Queens Hotel revamp plan in '˜jeopardy' over affordable housing demands
OWNERS of a landmark hotel said its Â£7m revamp is in '˜jeopardy' if it has to include affordable housing at a development being built to fund the refurbishment work.
Those behind the Queens Hotel in Southsea want to build a 38-home eight-storey building in Clarence Parade near the hotel.
Planning permission was granted in 2012 and permission was previously granted to convert the hotel’s top floors into 30 flats, together with a 30-home block.
Now a consortium, led by Farid Yeganeh has said the project would not be viable if they have to include 30 cheaper homes in the proposed new blocks and in the hotel.
Instead, Portsmouth City Council planners have recommended councillors accept a £332,043 payment to the council.
Mr Yeganeh said: ‘It’s important that Portsmouth City Council accept the £300,000 in place of the social housing, otherwise it would put the hotel refurbishment and the entire project in jeopardy.’
Without the affordable homes in the eight-storey building the owners would make a surplus of £332,043. But the owners say if they include the affordable homes they would not make enough money for the project to go ahead.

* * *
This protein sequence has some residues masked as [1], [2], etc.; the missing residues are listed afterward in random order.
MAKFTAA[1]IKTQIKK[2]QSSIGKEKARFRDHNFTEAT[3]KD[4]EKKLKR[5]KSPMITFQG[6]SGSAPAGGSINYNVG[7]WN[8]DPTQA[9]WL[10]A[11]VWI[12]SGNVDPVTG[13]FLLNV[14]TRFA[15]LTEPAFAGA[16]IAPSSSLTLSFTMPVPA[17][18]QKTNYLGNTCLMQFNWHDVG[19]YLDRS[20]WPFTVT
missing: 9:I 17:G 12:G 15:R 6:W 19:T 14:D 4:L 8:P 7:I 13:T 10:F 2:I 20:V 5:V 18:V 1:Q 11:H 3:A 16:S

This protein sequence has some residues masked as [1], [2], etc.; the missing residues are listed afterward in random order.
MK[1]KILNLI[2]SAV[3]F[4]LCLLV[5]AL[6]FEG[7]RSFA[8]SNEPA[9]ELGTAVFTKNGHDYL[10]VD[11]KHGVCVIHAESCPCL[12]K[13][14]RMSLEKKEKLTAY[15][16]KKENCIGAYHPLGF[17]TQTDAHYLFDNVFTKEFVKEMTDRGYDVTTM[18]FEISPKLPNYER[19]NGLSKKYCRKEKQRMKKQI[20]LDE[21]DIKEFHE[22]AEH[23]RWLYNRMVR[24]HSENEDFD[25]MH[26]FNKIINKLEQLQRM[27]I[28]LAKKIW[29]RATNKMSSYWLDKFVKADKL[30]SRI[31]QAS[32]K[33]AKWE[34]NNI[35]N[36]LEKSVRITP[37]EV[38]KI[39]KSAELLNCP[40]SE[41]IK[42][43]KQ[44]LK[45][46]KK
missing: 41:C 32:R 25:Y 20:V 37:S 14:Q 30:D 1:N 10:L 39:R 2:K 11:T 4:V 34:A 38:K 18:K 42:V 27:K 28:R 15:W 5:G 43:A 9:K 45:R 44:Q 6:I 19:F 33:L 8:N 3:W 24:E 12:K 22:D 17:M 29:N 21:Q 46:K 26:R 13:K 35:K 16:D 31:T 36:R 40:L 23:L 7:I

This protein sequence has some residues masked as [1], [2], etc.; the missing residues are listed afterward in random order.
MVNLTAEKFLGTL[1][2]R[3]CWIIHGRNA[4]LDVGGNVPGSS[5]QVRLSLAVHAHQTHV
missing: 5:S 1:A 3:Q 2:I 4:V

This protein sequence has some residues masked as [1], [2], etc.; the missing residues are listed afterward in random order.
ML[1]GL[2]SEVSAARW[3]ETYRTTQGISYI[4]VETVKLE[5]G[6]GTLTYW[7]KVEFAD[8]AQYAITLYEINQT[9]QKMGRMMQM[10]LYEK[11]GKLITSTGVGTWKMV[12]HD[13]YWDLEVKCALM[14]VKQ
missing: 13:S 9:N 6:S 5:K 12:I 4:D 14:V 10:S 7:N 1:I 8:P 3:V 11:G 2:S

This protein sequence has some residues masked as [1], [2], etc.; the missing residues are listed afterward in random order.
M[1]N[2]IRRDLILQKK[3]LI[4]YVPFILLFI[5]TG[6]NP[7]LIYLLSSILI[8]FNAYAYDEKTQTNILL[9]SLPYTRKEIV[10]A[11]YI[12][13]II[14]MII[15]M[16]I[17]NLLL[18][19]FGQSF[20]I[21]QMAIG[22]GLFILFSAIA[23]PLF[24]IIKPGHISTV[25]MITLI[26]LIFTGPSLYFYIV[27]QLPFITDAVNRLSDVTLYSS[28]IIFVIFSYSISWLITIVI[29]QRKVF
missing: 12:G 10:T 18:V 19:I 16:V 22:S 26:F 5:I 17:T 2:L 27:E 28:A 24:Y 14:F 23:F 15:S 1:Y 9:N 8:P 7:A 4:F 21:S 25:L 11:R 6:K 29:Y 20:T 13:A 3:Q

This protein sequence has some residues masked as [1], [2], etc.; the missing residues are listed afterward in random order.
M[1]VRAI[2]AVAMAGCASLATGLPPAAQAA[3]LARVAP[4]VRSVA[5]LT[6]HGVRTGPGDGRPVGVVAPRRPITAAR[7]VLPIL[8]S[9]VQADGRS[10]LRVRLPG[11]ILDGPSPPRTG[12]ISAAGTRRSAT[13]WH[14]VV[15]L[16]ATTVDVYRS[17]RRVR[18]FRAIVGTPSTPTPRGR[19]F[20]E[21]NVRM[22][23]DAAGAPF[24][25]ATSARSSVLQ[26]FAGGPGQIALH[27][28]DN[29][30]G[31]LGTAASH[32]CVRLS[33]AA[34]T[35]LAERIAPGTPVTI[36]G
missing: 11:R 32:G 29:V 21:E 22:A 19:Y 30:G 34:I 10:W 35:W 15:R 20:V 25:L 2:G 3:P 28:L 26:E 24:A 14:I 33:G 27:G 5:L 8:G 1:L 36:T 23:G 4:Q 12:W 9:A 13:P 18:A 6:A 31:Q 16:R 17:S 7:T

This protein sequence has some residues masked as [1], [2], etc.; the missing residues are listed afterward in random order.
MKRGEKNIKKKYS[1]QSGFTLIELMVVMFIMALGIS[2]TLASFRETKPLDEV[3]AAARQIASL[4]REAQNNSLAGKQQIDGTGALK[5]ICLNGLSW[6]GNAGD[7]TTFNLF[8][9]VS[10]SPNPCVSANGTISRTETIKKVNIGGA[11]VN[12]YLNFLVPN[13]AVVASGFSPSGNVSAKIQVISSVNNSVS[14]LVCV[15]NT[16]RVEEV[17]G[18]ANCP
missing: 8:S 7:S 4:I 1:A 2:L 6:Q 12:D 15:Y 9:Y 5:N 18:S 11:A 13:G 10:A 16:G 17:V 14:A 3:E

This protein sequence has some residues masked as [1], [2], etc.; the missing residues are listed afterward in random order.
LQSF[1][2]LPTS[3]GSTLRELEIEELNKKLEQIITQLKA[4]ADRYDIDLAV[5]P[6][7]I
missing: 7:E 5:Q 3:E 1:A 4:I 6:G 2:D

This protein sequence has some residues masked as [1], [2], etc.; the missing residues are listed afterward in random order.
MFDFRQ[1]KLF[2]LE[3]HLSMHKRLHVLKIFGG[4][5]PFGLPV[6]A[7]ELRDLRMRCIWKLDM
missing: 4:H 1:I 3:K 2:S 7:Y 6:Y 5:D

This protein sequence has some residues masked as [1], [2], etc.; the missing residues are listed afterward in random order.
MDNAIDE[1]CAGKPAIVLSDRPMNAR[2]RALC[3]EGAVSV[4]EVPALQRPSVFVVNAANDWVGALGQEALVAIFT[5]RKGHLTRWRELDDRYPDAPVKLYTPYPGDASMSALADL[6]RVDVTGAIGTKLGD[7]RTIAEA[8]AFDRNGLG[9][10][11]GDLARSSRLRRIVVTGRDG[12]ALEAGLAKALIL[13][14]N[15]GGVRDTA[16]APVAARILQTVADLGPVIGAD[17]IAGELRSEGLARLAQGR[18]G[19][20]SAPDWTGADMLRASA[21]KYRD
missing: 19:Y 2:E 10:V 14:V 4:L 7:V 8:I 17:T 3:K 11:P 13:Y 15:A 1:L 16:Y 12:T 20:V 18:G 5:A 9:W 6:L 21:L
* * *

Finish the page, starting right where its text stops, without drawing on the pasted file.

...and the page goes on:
A property expert has said the owners will make about £178,995 -a-year from ground rent from the new homes at the new block.
A letter to the council from Savills, representing the owners, said: ‘There would be no incentive for the landowner to develop out the adjoining site if it were to have to provide affordable housing and hence no funds would be available to assist the renovation of the hotel, which itself is not demonstrably viable’.
The letter added: ‘The applicant would not be incentivised to renovate the hotel with the development cost associated.’
Mr Yeganeh is looking to spend £7m on the hotel to spruce it up.
Yesterday the consortium confirmed it would go ahead with the plans, including putting apartments in the second, third and fourth floors of the hotel.
It comes after in October, councillors voted to fast-track planning applications if they had 30 per cent affordable housing. Cllr Steve Pitt, who proposed the idea said residents were being ‘ripped off’ by developers not including cheaper homes.
Now St Jude ward councillor Linda Symes has said it would be better to have the homes than force a developer to decide not to build because the scheme was not viable.
She said: ‘Planning permission has already been granted. What we have to do is get the best outcome.’
Cllr Symes added: ‘We’re building the highest number (of affordable homes) in the country.
‘I believe that’s 158 affordable homes and I think that’s a trade off.
‘We’re trying to do our best for both sections of the community.’
Gavin Hall, from Savills, added ‘the provision of affordable housing on either site is not possible’ and that by allowing the owners not to build affordable housing ‘the council is securing the renovation’.
Councillors meet next Wednesday to debate the proposal.